So then we did what any normal, sane people do, which is try desperately to get into the other lane and next to the car to confirm that, yes, indeed there is another car knitter on the road. It looked as if it wasn't going to happen until, gloriously, the cars parted, the other car slowed and we verified that my husband can indeed spot a knitter at 100 yards. Unfortunately, they were pulling onto a ramp so we felt it might not be the safest to honk at them just so I could wave my sock at them in a show of solidarity.

But the point is that I did feel this solidarity with a complete stranger. It takes a certain level of Seriousness About Knitting to compel a person to carry around a project and work on it even on a short car ride. It takes an even higher level of crazy to do so on a 106 degree (41 Celsius) day. It gave me an almost embarrassing amount of delight to see her knitting away in the car next to me and an admittedly irrational feeling of, "there goes one of my tribe". So travel on mystery car knitter. May your journey be safe and your air conditioning plentiful.

Does anybody else have stories of spotting knitters in unexpected places? Does it give you as much irrational joy as it does me?

Saturday, July 07, 2012

Tour de Fleece 2012 - Week 1

Here's a quick look at my first week in my first ever Tour de Fleece.
In the first two days I spun up four ounces of Gotland. Then I moved onto some BFL. Being a relatively new spinner, every month of Spunky Eclectic's fiber club so far has involved a fiber I have never spun. So next I moved onto my first BFL and I'm really loving this fiber, for real. 
Spunky Eclectic BFL in "Big Bang"

 I'm making singles for socks out of it and it is just a joy to spin. Being singles for 3-ply sock yarn does mean that most of this week and, I imagine, a good chunk of next will be spent on this same fiber.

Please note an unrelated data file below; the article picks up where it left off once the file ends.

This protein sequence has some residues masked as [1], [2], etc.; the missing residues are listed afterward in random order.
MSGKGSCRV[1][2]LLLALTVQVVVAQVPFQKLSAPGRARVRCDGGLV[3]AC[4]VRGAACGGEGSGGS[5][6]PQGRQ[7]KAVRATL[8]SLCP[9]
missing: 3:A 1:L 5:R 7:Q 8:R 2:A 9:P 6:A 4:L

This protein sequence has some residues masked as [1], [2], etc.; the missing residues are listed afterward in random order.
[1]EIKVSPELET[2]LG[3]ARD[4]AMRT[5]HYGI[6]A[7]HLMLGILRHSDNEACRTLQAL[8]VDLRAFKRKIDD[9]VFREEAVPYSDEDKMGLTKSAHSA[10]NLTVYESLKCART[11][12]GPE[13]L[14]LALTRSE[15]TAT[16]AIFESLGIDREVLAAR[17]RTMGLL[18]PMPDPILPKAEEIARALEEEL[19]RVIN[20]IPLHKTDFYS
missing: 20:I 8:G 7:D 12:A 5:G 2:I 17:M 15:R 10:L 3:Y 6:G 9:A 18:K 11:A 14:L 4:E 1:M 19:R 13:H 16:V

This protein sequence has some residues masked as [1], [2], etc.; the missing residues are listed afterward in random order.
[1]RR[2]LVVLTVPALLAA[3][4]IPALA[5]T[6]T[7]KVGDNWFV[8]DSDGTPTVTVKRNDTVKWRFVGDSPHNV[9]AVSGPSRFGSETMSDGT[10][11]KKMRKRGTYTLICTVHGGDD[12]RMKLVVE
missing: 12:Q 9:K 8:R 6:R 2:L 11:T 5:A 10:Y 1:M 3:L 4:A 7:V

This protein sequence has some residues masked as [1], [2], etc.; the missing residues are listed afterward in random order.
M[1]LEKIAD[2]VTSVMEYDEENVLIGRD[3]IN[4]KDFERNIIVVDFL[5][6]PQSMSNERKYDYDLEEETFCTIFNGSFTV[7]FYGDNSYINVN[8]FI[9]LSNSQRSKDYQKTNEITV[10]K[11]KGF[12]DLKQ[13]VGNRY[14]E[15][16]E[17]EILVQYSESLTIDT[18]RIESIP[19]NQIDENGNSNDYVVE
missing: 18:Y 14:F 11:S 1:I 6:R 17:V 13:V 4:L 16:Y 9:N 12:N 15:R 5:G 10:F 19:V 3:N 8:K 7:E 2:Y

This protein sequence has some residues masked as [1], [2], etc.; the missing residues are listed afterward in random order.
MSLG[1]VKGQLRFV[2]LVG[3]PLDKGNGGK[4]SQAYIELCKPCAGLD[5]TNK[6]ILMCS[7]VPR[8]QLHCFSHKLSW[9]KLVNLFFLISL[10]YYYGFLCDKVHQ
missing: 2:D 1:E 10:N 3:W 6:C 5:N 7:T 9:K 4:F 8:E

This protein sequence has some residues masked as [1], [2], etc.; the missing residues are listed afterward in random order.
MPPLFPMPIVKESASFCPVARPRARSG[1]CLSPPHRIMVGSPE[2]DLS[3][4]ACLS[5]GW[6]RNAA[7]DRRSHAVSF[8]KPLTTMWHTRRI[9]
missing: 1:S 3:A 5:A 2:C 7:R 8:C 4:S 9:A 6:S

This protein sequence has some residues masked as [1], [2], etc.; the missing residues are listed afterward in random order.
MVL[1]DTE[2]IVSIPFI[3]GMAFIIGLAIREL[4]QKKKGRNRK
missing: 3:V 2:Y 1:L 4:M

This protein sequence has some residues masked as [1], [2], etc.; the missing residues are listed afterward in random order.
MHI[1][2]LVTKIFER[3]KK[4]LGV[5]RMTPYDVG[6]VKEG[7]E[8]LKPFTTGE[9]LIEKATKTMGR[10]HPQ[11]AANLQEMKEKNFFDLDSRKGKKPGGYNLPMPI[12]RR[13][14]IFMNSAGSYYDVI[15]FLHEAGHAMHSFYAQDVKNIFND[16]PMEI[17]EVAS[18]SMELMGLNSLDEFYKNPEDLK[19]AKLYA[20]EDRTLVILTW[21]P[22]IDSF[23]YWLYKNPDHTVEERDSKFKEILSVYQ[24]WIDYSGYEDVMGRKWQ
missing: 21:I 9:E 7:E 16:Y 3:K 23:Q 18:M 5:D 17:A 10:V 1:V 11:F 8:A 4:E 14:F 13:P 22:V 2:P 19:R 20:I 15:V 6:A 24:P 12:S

So that's my first week of the Tour de Fleece. So far I'm meeting my goal of spinning everyday.

Total time: 8 hour 44 minutes
Total fiber spun by weight: Around 6 ounces
Total finished yardage: 280 yards

Friday, July 06, 2012

Flashback Friday: Shalom Cardigan

So, I learned to knit in college and made my handy dandy felted slippers, some equally useful felted mittens and then didn't really make anything for a while. Fast forward a few years and I had just given birth to my daughter. She was nearing a year old and into everything. As with most parents of children this age much of my free time (heh, free time as a parent of a little - funny right?) was spent supervising her various pursuits to keep her from coming to harm. While necessary and at times highly amusing, there are only so many times you can watch a ten month old empty and refill the laundry basket before it loses some of it's tremendous excitement. Around this time I saw this post on the Soule Mama blog about her Shalom Cardigan. "Hey," I thought to myself, "That looks useful and snuggly. The pattern is free and my LYS has yarn. I know how to knit, I know how to purl. Never mind that I have never made a sweater and am the most sleep deprived that a person can be without violating the Geneva Convention - I can do this!"